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The introduction of stakeholder pension schemes in the UK form the basis of a major overhaul of the UK’s pension fund industry, Dick Stratton of William Mercer told the National Association of Pension Funds (NAPF) annual conference in Birmingham. “Stakeholder pensions signal a major change to the pensions landscape,” he commented, pointing out that the basic principal was to provide pension plans more cheaply and easily than in the past in order to stimulate growth in the number of people on lower incomes who save for their retirement. “Apart from passing basic healthchecks, people won’t really have to do anything, since the onus falls firmly on the employer to provide the new schemes.” Although employers don’t need to contribute at the moment, he envisages a situation where within five years the government will make employee contributions nonetheless compulsory.
Stratton believes that the concept of stakeholder pensions has already moved on to include medium and high income earners and not just the lowpaid and points out how the reforms broaden the pensions marketplace. “We can take out stakeholder pensions for partners, children, grandchildren, even the unemployed and those that have already retired can participate for up to five years.” What used to be “nice and simple” was now changing, he says. “We see a different scenario creeping up on us and the new opportunities mean that we will need to think in a new mind set.” Another important feature is that people working overseas can take part, even if their earnings are not UK based.
Joanne Segars, who is senior pensions officer for the Trades Union Congress (TUC), told the conference that the stakeholder pensions will give half a million people the opportunity to participate in a pensions plan and that this is why the TUC was setting up its own scheme. “Although 85% of union members are in occupational pension schemes, about half a million or so members who work part-time and who are on temporary or fixed contracts are not. The new scheme opens a window of opportunity for them.” In addition, as many as 5.5m workers could do with a “top up”.
The TUC schemes give small affiliates the power to get good deals from insurance companies and allow unions to work closely with employers, especially small companies, who may need advice and help in setting the new schemes up.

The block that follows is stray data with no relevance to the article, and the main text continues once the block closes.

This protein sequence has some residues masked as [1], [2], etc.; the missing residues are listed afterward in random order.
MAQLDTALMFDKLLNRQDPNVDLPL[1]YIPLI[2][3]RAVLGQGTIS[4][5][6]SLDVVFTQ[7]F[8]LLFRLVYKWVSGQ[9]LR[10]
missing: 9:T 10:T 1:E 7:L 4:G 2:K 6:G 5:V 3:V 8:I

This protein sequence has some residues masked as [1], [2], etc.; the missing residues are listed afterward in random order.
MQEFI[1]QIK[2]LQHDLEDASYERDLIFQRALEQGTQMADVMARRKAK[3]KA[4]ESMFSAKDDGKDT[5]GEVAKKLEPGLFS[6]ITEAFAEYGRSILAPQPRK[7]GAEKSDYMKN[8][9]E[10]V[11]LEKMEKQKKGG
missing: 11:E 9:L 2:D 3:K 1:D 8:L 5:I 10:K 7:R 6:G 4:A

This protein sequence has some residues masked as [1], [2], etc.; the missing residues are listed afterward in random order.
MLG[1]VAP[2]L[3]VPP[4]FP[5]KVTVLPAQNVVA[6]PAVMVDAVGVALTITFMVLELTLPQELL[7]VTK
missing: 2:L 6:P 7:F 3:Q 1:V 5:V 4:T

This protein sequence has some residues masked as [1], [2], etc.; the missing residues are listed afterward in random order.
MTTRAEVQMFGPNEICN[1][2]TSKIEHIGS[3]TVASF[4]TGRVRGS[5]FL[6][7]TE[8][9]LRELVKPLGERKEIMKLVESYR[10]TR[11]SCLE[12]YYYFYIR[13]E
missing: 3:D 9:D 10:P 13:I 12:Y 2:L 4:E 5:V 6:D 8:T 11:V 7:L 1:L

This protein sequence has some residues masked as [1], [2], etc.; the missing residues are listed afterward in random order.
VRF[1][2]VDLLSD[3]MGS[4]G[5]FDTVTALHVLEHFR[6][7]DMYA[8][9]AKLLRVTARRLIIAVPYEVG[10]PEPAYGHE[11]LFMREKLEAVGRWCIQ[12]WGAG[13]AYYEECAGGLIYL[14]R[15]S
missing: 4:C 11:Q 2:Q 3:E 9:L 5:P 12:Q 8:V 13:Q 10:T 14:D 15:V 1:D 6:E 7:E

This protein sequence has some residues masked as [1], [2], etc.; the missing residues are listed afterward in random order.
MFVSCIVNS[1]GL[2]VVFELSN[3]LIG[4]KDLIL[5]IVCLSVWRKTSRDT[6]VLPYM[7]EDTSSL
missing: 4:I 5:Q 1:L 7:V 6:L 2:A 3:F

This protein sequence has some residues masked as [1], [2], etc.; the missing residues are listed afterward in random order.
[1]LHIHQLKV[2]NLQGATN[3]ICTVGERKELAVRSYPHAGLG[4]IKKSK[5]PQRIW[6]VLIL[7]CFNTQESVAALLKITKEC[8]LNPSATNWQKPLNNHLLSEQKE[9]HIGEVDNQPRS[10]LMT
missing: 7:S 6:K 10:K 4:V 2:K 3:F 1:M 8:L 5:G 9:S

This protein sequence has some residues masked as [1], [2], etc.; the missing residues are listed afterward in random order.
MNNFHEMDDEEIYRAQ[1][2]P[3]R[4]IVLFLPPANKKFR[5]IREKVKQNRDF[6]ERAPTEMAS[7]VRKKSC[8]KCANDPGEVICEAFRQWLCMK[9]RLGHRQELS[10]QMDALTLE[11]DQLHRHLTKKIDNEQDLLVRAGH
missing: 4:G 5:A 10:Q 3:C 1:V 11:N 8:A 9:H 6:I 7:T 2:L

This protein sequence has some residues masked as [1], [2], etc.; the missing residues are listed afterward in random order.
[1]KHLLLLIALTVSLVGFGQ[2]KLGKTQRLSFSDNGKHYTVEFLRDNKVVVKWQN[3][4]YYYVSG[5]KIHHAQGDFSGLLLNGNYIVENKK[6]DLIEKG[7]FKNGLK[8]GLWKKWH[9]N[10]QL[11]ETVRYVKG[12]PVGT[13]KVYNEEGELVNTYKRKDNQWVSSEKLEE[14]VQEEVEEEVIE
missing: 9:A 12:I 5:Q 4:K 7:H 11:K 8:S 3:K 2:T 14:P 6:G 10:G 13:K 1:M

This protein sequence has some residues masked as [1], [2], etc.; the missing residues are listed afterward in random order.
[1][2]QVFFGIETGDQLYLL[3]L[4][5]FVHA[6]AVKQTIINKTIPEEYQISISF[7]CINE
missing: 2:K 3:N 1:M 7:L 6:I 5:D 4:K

The TUC could also help educate people to overcome their mistrust of occupational pension schemes and insurance companies as well as act as an overseer of the new schemes.
Segars agrees that employers should contribute, particularly large companies who can afford to. “Small companies could be exempted from compulsory contributions, since it may affect their growth and competitiveness.”
Steve Bee, head of pensions at Scottish Life, said that stakeholder pensions heralded the death knell for individual pension plans. “Individual personal pensions have had their day,” he says, adding that of a workforce of 27m, about half were in occupational schemes, and it is working out who is “relevant” out of the other half where the fun begins.
Elsewhere, Will Hutton, speaking as chief executive of the Industrial Society, told the conference that the Equitable Life fiasco had highlighted the scale of risks that individuals take at a time when capital markets were volatile, something he believes they are ill-equipped to protect themselves against without proper advice and education. “I am led to challenge the moral and ethical underpinning of the philosophy that retirement incomes should be so closely linked to individuals’ capacity to save along with the performance of the capital markets.”
He believes that individuals should be able to adopt a portfolio type approach to retirement savings to help spread the risk, and that an unfunded universal state pension should be present in every pension portfolio. “The risk does not go away because government and employers are unable to accept it.”
He suggests that the pensions community needs to accept more market risk than at present and that there should be a redistribution of income to support a universal state pension. “We can and should live with some part of our retirement incomes being unfunded. Funded pensions are a national success story but there is a limit to how far the principle can be extended, especially in a period of stagnating equity markets and low annuity rates.”

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